Entitled “Practical Legal Problems of International Organizations,” the stated purpose of the March 20-21 conference was to “raise and analyze important operational issues” confronting major international organizations (IOs), with a focus on “public and private partnerships [and] mechanisms for coordination and cooperation between IOs in legal matters, liability and credibility issues, human rights and [international law].”
The Geneva conference was conceived within NYU’s Global Administrative Law Project, part of the IILJ, led by Benedict Kingsbury, Murry and Ida Becker Professor of Law, and Richard Stewart, University Professor and John Edward Sexton Professor of Law. Aiding in conception were Professor Laurence Boisson de Chazournes of the University of Geneva Law School and Judge Sabino Cassese of the Italian Constitutional Court.
Additional event hosts were the Geneva Law’s Department of Public International Law and International Organization, the Swiss Federal Department of Foreign Affairs, the Carnegie Corporation of New York and the Rome-based Institute for Research on Public Administration.
Underlying the proceedings, said Stewart in a post-conference interview in New York, was the question, “What happens when people are hurt by these large, sprawling bureaucracies, often operating remotely? What legal mechanisms should be in place to hold them accountable to the people they try to serve, or the people affected by their decisions?”
Answers can be difficult, ranging from impolitic to presently impossible. Consider the matter of Darfur, the western region of Sudan gripped by war and genocide while the regime in the capital of Khartoum, in the east, is hostile to the plight of distant refugees.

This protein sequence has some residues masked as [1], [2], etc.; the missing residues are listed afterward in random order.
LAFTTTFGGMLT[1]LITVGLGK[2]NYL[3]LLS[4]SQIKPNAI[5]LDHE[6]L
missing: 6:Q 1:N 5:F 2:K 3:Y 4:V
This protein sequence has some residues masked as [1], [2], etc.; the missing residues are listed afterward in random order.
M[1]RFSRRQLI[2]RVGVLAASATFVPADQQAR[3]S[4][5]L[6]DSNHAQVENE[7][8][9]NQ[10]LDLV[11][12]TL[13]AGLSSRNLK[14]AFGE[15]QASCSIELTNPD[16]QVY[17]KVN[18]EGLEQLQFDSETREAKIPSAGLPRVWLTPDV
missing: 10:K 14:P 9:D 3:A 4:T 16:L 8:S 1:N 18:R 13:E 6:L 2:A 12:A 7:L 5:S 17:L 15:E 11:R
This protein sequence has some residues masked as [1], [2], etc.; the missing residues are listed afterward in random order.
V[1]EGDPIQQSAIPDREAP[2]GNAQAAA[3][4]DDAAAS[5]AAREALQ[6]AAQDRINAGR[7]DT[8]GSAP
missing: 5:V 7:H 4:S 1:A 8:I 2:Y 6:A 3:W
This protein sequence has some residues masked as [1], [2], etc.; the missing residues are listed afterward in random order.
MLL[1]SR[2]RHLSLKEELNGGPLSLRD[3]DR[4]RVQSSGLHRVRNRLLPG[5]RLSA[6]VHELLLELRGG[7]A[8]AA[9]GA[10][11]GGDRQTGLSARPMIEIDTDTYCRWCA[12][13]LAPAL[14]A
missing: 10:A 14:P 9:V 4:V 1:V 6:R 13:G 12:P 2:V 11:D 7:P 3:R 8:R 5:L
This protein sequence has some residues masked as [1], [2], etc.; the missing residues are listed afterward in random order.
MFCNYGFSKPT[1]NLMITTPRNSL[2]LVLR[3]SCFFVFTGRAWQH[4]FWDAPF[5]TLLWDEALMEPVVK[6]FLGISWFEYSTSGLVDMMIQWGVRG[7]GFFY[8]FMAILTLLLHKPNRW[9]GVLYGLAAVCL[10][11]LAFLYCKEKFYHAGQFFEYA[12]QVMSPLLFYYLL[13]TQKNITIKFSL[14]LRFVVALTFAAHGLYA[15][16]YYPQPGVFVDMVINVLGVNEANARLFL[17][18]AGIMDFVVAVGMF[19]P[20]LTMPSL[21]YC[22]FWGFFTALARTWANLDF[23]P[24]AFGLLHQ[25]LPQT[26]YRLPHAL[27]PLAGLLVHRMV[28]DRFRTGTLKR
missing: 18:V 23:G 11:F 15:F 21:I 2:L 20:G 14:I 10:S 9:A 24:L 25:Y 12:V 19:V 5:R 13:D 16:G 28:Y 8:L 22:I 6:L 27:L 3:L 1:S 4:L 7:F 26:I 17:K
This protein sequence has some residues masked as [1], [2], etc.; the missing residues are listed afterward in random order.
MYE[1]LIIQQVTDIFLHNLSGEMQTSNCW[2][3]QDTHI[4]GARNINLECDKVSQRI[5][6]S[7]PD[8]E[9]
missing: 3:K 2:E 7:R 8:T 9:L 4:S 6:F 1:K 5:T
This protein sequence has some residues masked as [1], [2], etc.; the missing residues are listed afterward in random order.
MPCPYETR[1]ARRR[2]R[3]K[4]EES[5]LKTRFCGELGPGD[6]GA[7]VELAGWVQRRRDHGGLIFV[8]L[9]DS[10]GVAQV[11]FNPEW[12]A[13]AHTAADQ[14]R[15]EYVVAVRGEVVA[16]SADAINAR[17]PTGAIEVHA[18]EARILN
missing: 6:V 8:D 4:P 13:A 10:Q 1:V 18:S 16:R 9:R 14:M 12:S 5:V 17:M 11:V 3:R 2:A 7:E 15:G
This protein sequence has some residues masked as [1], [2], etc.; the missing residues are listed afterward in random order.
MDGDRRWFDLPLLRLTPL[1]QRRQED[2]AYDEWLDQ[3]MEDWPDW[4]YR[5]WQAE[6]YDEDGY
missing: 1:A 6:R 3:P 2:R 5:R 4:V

"When U.N. peacekeeping forces go into Darfur, are they responsible to the government of Sudan or to individuals?” Stewart asked.
Since the regime is cooperating, to a degree, in efforts by some IOs to provide lawyers to Darfurians, Stewart’s jurisdictional question is not as clear-cut as it might seem. He said he was advised by a number of conference participants that pushing Khartoum too hard and too fast on human rights protections could prove counter-productive.
“It’s a real dilemma,” said Stewart. “But we’re trying.”
A report, along with selected papers presented at the conference, is to be published by the IILJ. Conference attendees from NYU Law, besides Stewart and Kingsbury, were Professors Simon Chesterman and Ryan Goodman, IILJ research fellows Lorenzo Casini and Euan MacDonald, and LL.M. candidate Davinia Abdul Aziz.
Other attendees included representatives from the Global Alliance for Vaccines and Immunization, the Global Fund, the International Atomic Energy Agency, the International Fund for Agricultural Development, the International Labor Organization, Interpol, the World Health Organization, the World Trade Organization, the World Intellectual Property Organization, the Swiss Federal Department of Foreign Affairs, the Swiss Federal Office for the Environment, the Austrian Ministry for European and International Affairs, as well as five U.N. agencies -- the Office for the Coordination of Humanitarian Affairs; the Office of the High Commissioner for Human Rights; the Conference on Trade and Development; the Educational, Scientific and Cultural Organization; and the Office of Internal Oversight Services.